Wednesday, October 12, 2011

"Power is the Ability to Achieve Purpose"

Here in the Nation's capital, there will be a gathering on the downtown Mall this coming Sunday to celebrate the unveiling of the Martin Luther King Jr. statue. As we all know, Dr. King was an eloquent speaker whose many wise quotes are often repeated in speeches, sermons, power point slides...well, he is well quoted! One of his quotes that especially resonates with me is about power and how he framed it. My pastor observes (and I definitely agree with her!) that most of us recoil when we hear the word power because we have sometimes witnessed the wielding of it in less than admirable ways. However, Martin Luther King Jr. viewed power in a very different way. He believed that "power properly understood is nothing but the ability to achieve purpose." As individuals, groups, or even organizations, we often forget to consider the purpose aspect of why we are doing what we are doing.

I was recently in Baltimore and observed a group of protesters across the street from my hotel. These groups have sprung up all over the United States and seem to be in it for the long haul. However, as I watched them from my hotel window, I wondered if their power was being diluted because of a lack of purpose other than to demonstrate their anger about the economy, or the lack of jobs, or maybe it's that government is too big, or that government is not see how confused I am about their purpose for protesting. They will probably align around a purpose sooner or later and then they may be able begin to mobilize others to help them achieve the social change they desire because others will understand the change chat. Otherwise, these groups may not be able to do little more than gain the occasional attention from the media when some of the groups' members become defiant and are put into jail.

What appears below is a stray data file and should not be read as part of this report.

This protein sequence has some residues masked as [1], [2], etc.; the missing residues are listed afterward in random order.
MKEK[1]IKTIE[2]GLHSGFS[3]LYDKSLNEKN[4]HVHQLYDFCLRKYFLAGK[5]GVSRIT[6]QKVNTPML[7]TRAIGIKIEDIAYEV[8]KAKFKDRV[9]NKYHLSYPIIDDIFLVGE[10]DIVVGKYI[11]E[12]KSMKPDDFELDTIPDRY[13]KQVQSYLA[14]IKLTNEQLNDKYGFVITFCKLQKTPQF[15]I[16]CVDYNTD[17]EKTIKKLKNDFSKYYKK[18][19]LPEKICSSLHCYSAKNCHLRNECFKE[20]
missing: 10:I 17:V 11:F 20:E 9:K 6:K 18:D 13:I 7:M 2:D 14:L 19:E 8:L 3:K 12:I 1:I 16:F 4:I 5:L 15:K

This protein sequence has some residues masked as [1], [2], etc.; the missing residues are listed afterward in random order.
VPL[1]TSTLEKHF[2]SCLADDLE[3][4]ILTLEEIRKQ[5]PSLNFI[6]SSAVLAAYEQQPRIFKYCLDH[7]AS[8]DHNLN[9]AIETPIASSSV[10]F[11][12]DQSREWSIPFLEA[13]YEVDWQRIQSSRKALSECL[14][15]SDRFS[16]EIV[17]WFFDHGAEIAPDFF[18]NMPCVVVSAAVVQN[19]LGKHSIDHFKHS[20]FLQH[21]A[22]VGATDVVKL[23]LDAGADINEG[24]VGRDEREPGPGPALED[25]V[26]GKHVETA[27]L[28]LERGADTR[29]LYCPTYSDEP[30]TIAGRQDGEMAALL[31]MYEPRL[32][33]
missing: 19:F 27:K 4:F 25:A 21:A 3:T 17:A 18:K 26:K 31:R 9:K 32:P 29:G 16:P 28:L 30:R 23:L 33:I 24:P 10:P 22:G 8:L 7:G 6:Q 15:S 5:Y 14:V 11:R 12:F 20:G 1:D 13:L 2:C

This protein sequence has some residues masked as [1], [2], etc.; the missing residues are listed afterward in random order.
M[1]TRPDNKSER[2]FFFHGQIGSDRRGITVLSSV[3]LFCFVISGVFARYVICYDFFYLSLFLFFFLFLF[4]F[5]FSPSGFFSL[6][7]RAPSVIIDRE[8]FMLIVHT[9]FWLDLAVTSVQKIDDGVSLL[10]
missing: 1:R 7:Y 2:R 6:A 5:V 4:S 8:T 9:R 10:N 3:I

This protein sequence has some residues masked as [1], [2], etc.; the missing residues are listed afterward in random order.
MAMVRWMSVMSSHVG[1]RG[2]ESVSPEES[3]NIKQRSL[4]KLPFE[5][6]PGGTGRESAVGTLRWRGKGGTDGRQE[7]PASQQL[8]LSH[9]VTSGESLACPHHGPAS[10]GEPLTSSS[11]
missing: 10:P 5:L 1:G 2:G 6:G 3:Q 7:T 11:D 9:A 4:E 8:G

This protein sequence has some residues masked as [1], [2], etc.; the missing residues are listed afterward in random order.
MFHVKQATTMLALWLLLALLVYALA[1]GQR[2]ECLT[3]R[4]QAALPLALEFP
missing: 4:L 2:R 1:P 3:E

In organizations, do we ask people to make a change without having identified the purpose? Or, as middle managers, do we fail to fully understand and appreciate the purpose because we had no say in the forthcoming change? And then shrug our shoulders and claim ignorance of purpose when asked by our staff, "why the change?"  Even if the impetus for the change comes from a higher level in the organization, it is our responsibility as managers to not only understand the purpose of the change but to facilitate it at our level and lower. This is where we stop being managers and start wearing our leader hats!

It has been my experience that many middle managers are often unaware of their power during an organizational change because they have not fully grasped the purpose of the change....all of the external political, social, and economic forces contributing to the change and the complex organizational cultural forces contributing to the resistance to the change...middle management being but one. As a matter of fact, middle managers can sometimes be the most significant bottleneck during organizational change because of their lack of ability to achieve purpose. Said another way, their lack of capability to assume power contributes to many change efforts going awry. So, if this is the case, what might organizations do ensure to "empower" their middle managers to lead during organizational change?

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